One God glares at another, with a dreadful frown;

They charge, ripping the clouds, the rain falls down;

Their barbaric battle cries, rent the thick, heavy night air;

Lightning bolts, brilliant streaks, through the night skies tear;

An African thunderstorm is a violent and ferocious fight;

The water floods, as if the drought’s effects, in one great effort, to right;

Howling winds shake the trees, quickly devoiding them of leaves;

Hail hammers down, stripping petals from flowers like thoughtless thieves.


The next morning, the clouds hang low, promising more rain;

Such a relief from the heat and dust that could drive you insane;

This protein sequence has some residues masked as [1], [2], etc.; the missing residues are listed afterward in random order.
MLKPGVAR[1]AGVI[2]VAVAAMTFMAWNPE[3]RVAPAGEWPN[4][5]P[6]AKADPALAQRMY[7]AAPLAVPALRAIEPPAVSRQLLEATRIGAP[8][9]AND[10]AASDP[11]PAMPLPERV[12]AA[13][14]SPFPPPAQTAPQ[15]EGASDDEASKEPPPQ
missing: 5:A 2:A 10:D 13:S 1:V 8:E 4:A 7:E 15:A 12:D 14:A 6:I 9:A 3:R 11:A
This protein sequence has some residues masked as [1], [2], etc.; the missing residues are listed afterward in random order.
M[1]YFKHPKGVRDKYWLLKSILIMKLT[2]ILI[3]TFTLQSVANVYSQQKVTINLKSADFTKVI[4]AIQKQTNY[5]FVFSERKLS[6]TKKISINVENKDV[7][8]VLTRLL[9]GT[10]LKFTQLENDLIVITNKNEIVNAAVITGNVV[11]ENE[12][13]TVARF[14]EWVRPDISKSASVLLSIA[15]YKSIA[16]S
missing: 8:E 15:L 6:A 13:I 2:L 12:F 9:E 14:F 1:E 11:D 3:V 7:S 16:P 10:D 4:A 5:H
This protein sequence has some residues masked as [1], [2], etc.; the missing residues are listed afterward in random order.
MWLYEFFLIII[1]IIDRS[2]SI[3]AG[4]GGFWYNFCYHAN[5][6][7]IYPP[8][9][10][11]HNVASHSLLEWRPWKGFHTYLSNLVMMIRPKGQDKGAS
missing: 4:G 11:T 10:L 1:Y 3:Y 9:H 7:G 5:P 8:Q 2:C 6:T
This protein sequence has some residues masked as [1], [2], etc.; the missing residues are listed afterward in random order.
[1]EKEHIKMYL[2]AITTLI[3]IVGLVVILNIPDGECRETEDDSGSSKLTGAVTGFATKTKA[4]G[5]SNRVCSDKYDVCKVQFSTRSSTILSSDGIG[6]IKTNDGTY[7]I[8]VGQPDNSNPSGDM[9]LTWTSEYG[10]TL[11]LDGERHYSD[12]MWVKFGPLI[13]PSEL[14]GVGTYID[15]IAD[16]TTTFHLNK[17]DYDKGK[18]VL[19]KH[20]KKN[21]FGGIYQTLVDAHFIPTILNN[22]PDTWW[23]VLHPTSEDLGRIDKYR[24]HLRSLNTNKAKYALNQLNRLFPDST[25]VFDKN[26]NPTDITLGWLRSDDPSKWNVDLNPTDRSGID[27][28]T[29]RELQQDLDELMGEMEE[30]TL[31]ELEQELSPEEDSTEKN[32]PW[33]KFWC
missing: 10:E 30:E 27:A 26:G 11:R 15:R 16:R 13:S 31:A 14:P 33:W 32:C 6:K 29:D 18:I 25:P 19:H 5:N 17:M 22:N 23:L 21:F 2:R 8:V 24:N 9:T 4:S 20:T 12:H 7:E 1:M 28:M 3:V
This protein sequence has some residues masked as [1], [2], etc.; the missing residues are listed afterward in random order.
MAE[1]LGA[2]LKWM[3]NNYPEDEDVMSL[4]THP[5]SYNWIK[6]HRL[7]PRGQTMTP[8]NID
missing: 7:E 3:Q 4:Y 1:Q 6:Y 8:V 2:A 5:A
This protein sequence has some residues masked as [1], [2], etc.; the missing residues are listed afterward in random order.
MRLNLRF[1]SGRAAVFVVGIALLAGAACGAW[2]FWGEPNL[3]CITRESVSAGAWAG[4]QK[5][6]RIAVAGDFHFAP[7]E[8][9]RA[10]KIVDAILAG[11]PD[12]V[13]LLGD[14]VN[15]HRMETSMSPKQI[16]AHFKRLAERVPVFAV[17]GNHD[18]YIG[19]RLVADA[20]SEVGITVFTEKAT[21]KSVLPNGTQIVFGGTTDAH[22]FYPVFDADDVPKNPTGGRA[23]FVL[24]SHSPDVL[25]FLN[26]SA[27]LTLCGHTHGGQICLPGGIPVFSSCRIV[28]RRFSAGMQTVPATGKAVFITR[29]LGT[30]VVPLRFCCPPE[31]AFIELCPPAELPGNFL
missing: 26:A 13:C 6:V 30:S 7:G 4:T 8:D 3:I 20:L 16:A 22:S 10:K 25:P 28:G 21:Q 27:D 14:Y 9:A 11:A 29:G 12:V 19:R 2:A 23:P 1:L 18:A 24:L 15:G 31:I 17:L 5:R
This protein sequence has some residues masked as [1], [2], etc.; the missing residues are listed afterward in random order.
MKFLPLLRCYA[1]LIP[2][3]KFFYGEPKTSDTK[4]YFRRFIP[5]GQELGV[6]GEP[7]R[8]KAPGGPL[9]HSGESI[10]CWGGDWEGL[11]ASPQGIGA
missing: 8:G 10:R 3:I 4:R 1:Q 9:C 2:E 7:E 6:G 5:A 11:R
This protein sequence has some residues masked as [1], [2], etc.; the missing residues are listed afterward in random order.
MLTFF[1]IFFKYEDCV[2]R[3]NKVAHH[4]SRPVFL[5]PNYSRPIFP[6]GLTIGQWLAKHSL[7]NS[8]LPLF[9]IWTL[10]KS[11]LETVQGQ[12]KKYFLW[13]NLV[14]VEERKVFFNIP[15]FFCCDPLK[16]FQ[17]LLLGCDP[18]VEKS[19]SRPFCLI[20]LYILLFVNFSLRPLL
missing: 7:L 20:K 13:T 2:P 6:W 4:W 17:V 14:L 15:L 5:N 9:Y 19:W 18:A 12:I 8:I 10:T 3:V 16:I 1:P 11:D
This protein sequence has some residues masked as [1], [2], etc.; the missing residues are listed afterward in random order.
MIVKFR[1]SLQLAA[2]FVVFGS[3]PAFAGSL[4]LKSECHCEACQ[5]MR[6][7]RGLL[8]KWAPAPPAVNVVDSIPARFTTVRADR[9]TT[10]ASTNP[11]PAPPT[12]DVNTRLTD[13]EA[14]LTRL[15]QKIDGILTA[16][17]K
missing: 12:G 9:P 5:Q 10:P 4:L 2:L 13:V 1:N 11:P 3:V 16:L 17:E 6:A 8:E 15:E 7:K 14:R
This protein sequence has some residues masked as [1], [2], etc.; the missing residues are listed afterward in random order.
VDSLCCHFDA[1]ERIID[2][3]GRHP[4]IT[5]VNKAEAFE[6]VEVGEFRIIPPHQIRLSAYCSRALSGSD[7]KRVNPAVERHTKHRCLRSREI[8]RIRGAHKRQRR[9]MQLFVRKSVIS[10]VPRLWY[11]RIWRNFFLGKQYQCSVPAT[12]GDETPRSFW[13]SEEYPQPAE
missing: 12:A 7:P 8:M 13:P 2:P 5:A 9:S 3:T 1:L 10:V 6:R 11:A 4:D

The earth smells damp and musky, with water swollen and fat;

Despite the hails devastation, for the rain we roll out the welcome mat;

One solitary white arum lily peeps out from beneath an eave;

A single drop, like a tear of gratitude, for the water we did receive,

rests right at its tip, a poignant reminder of what drought leaves in its wake;

Shrivelled vegetation, dead livestock and communities that the land forsake.


By Robbie Cheadle